Just made a similar decision ourselves because our dual-fuel range cooker is failing. Having researched it, built-in ovens provide much better quality for the budget - with free-standing ranges you're paying for a lot of cabinet and aesthetics so a £1500 unit doesn't buy great quality ovens. However, like you we have inherited a layout with a house which accommodates a 100cm range cooker so in the interests of not ripping up the current kitchen (which is very nice) we've had to go for a like-for-like. I found there were about three price points. £700-800 buys a fairly cheap-and-nasty cooker with more form than function. £1200-2000 gets something reasonably decent but perhaps not the quality you'd expect for that price. The higher end (£3k upwards) gets a good quality serious cooker but which is unlikely to be used to its potential by the typical household.

    We went for a £1500 Rangemaster. Yet to arrive so can't comment on using it but for the space we have, it seemed the best compromise of price and quality. If we ever re-do our kitchen I will go for to decent built-in ovens and a hob instead.
    Originally posted by Aylesbury Duck
    Personally Iíd never buy one again.
    • april89
    • By april89 4th Jan 18, 5:09 PM
    • 18 Posts
    • 1 Thanks
    april89
    • #5
    • 4th Jan 18, 5:09 PM
    • #5
    • 4th Jan 18, 5:09 PM
    It would be interesting to hear any experiences between induction and halogen or ceramic. My OH likes the idea of induction as our current ceramic hob has a huge lag time and we both mourn the loss of the responsiveness of gas. The hob is however about 20 years old so I assume that technology has improved a lot since then and induction looks like it would cost more both to buy and then install.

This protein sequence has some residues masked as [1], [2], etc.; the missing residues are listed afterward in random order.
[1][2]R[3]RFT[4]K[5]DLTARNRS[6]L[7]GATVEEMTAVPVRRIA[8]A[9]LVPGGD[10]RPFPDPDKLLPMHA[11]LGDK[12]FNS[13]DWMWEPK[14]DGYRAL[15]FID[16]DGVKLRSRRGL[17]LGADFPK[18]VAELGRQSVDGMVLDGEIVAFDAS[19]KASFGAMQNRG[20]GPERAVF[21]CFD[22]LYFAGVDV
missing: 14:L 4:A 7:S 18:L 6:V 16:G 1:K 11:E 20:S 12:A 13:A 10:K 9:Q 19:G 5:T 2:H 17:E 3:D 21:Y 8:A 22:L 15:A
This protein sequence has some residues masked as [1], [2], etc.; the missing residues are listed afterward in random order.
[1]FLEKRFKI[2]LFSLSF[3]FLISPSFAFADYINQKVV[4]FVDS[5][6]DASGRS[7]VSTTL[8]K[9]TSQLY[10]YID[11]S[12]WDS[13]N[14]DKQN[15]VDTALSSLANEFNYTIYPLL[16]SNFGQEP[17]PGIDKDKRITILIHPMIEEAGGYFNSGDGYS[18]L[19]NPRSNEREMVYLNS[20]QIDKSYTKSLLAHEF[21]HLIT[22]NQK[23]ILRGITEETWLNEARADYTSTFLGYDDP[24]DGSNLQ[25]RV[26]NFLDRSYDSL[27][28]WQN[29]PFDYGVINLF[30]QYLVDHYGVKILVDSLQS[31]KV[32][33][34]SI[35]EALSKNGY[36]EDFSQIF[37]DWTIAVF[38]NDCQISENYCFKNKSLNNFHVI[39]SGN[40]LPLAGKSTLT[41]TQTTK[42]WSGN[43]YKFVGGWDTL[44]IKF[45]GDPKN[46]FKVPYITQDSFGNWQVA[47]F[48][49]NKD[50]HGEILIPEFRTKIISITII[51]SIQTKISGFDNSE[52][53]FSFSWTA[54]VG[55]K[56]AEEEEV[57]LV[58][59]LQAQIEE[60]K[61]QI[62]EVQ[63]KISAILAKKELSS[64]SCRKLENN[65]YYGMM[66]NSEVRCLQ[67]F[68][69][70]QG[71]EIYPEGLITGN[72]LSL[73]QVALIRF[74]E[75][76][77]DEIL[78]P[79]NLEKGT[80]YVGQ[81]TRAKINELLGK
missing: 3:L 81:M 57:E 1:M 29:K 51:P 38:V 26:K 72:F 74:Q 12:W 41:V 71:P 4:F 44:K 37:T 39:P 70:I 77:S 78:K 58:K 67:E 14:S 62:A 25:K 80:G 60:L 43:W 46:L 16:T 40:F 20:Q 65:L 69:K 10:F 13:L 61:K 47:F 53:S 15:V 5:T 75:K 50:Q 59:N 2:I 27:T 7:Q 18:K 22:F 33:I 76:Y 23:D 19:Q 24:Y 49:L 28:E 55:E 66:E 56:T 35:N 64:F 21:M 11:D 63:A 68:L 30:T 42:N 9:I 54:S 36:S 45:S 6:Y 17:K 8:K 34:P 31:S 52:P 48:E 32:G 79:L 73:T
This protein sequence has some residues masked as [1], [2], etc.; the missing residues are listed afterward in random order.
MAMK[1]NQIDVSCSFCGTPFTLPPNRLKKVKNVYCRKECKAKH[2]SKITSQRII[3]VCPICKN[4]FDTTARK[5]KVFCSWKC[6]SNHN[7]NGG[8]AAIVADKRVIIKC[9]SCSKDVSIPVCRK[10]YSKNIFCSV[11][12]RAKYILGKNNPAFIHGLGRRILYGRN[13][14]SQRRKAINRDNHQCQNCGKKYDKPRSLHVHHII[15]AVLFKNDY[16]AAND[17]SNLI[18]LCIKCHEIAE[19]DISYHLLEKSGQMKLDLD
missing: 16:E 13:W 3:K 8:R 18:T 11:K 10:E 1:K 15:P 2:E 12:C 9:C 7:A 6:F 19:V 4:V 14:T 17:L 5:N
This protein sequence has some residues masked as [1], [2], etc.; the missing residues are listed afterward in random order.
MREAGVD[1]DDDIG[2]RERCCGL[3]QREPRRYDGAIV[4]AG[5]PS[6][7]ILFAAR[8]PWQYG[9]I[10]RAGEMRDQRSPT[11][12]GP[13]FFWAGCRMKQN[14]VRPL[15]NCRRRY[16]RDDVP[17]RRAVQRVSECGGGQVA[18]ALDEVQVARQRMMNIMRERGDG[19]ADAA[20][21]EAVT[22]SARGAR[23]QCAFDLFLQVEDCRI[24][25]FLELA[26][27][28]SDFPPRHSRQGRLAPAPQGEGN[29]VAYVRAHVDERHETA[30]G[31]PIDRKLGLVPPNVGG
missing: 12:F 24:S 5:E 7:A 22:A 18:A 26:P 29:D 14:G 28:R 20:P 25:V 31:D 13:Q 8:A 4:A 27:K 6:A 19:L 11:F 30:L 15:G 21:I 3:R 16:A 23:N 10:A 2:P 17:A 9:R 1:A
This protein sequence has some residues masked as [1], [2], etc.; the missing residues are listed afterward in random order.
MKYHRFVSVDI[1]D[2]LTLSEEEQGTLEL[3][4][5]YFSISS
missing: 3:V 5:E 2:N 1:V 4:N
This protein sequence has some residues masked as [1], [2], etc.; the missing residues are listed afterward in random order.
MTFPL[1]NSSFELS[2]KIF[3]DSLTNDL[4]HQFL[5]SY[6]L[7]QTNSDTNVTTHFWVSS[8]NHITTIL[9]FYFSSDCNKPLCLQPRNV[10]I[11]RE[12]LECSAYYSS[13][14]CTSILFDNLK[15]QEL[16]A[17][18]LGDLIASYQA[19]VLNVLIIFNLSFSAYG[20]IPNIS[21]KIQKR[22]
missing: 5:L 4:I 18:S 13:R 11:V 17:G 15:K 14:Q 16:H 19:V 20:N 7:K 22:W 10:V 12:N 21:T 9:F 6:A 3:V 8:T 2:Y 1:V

For the oven itself we've spent years using a single oven with an almost binary temperature function so having two ovens which both cook at about the temperature the dials suggest is already a huge improvement. The current oven does have a storage drawer in the bottom right hand corner which appears to be a complete waste of space though so it would be nice if all of the oven cooked, or at least warmed, something. How much difference does fan vs conventional make?
    • april89
    • By april89 4th Jan 18, 5:14 PM
    • 18 Posts
    • 1 Thanks
    april89
    • #6
    • 4th Jan 18, 5:14 PM
    • #6
    • 4th Jan 18, 5:14 PM
    Apologies, I forgot to reply to Aylesbury Duck.

    We did consider just replacing the two rings but a third ring had a period of causing the RCB to trip so thought it may be safer to replace the whole unit...

    AndyMc - Why wouldn't you buy a range cooker again and what would you suggest as a cost effective option for replacement?
    • theonlywayisup
    • By theonlywayisup 4th Jan 18, 5:43 PM
    • 12,196 Posts
    • 8,246 Thanks
    theonlywayisup
    • #7
    • 4th Jan 18, 5:43 PM
    • #7
    • 4th Jan 18, 5:43 PM
    We have an Aga and an induction. The induction is quicker, cleaner and better than gas. It's transformed our lives - particularly in the summer if/when we turn the Aga down.
    • Aylesbury Duck
    • By Aylesbury Duck 4th Jan 18, 6:01 PM